I make enough sun tea to last three days :o/ (refrigerated). Been doing this for most of my life! But I will remember this…and look for stringy bacteria. Pour down the drain immediately. I should be dead by now; therefore, I am lucky!

    I’m so far behind in the blogworld. I’ll be back to catch up with you over the weekend. My back has been out of whack and hurts to sit for more than ten minutes but I’m on the mend. From sheer determination.


  • Pretty photo of your death concoction. Kind of like Oleander only different.~~Dee

  • Seems to me Nancy J Bond’s suggestion to boil the water (for 5 minutes!) rather contradicts the purpose of sun tea–to use solar energy to brew tea.

    Maybe it’s because I’m married to a Brit but I’d never boil tea water for 5 minutes. That will make the water flat and tasteless.

    I guess I’ll continue to live on the edge, too. (Must be a theme of former Spitfire drivers.)

  • Patrick says:

    By doing a little Googling, I see this bacteria also occurs in milk, so be sure not to let your milk steep in the sun for more than 3-4 hours either.

    On a more serious note, I think the last thing you said is probably the most important. Be sure not to drink tea that has turned thick and syrupy or that has ropy strands. I think otherwise most people’s sun tea is probably pretty safe.

  • Tipper says:

    I have an Uncle who always made sun tea-and none of us ever got sick-of course we knew better than to drink strands-ugh!

  • Betty Jo says:

    Oh Dear! I hadn’t heard this yet, and I’ve made sun tea for years. Your blog is lovely. I followed a link from Cottage Magpie. xoxo

  • Layanee says:

    Is nothing sacred? Who paid for that study and, better yet, why?

  • eliz says:

    Ha. I have been happily surviving while engaging in all sorts of far riskier behavior than this and plan to continue doing so. Haven’t made sun tea in a while, though. It is good.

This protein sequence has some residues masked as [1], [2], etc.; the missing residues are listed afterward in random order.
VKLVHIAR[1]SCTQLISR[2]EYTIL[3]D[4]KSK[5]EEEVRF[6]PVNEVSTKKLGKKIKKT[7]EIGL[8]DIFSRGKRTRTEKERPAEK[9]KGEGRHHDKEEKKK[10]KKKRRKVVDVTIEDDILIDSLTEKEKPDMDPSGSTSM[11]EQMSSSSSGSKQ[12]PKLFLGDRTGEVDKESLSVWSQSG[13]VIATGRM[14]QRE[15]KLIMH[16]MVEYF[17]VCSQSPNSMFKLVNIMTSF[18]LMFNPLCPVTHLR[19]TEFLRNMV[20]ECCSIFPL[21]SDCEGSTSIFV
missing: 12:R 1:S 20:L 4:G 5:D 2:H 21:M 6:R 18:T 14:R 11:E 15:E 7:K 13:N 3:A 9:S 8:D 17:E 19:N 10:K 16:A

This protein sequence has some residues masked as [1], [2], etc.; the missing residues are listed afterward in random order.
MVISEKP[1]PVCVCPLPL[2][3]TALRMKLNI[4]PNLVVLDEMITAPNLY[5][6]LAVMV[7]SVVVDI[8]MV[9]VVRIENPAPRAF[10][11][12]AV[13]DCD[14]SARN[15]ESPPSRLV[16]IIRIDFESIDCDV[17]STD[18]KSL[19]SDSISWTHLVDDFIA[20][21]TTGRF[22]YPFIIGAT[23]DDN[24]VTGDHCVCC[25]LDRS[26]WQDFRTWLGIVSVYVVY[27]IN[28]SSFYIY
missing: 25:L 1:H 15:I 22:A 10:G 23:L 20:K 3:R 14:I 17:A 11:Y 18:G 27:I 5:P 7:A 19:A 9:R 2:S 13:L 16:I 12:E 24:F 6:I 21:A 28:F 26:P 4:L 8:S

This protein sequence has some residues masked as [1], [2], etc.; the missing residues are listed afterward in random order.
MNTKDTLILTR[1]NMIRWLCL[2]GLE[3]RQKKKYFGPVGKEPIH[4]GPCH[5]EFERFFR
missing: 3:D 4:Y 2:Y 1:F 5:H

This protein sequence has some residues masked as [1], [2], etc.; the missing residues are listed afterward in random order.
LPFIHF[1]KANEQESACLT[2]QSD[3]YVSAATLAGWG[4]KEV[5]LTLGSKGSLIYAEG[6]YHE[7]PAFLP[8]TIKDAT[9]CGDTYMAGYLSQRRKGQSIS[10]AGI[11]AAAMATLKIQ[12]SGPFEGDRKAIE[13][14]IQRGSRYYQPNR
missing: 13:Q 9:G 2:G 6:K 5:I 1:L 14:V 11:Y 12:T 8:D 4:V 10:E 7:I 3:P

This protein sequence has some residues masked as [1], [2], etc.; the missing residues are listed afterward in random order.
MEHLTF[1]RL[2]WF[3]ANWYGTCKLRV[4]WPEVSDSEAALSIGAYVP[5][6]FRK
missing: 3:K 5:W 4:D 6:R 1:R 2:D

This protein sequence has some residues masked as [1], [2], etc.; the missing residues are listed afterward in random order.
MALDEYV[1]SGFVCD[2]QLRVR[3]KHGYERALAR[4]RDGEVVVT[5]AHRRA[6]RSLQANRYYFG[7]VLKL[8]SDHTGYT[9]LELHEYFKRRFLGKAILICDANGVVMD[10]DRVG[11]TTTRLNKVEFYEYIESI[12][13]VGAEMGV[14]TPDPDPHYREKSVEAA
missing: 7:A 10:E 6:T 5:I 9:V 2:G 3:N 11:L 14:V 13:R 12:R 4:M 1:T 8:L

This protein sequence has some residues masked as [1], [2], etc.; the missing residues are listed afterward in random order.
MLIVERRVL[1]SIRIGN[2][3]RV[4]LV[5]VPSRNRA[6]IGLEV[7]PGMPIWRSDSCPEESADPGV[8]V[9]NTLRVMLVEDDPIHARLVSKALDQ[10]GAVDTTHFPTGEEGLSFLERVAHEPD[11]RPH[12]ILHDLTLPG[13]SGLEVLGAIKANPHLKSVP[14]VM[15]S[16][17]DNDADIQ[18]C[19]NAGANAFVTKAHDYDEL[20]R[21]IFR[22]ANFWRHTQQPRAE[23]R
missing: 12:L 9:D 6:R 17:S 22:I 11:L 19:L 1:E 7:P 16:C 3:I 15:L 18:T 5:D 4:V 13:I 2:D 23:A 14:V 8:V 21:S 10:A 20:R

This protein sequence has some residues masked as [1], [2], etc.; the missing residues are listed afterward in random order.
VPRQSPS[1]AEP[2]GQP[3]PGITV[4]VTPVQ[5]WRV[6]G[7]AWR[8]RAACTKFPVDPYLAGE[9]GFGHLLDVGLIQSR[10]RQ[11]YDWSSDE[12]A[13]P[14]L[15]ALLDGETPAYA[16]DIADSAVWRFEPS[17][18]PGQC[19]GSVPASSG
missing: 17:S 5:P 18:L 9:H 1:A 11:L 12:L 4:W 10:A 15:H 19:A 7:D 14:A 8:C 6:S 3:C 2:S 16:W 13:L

Good luck with examiner.com!

  • Terri says:

    I LOVE your sun tea jar! Can you tell me where you got it? It looks vintage!

    By the way…I make sun tea all the time and leave it on the counter all day. Probably not a great idea. I will keep it in the fridge from now on though. Just to be safe.


    Hi Terri,

    I suppose you just never know about some things. My source for the sun tea jar was Wal-Mart. It is made by Anchor Hocking! Cheap! Cheap!

    Thanks for visiting!

    Robin at Bumblebee

  • Stephanie says:

    I am a huge sun tea fan & had no idea about the bacteria. On a good note, I have been buying clear gallon bottles of purifird water & setting this outside for brewing. I would think by using purifird water I should be safe, right?


  • Kathi says:

    Yes,I’m a little late making a comment, but I’ve just found your very informative blog and love it….

    I don’t know about the harmful bacteria silliness….

    The way I make sun tea is without the sun part 😉 I just put the pitcher of water and the tea bags in the fridge and in the morning the cold tea is made! Mmmmm….just add a bit of honey (melted in a bit of warm water) and enjoy.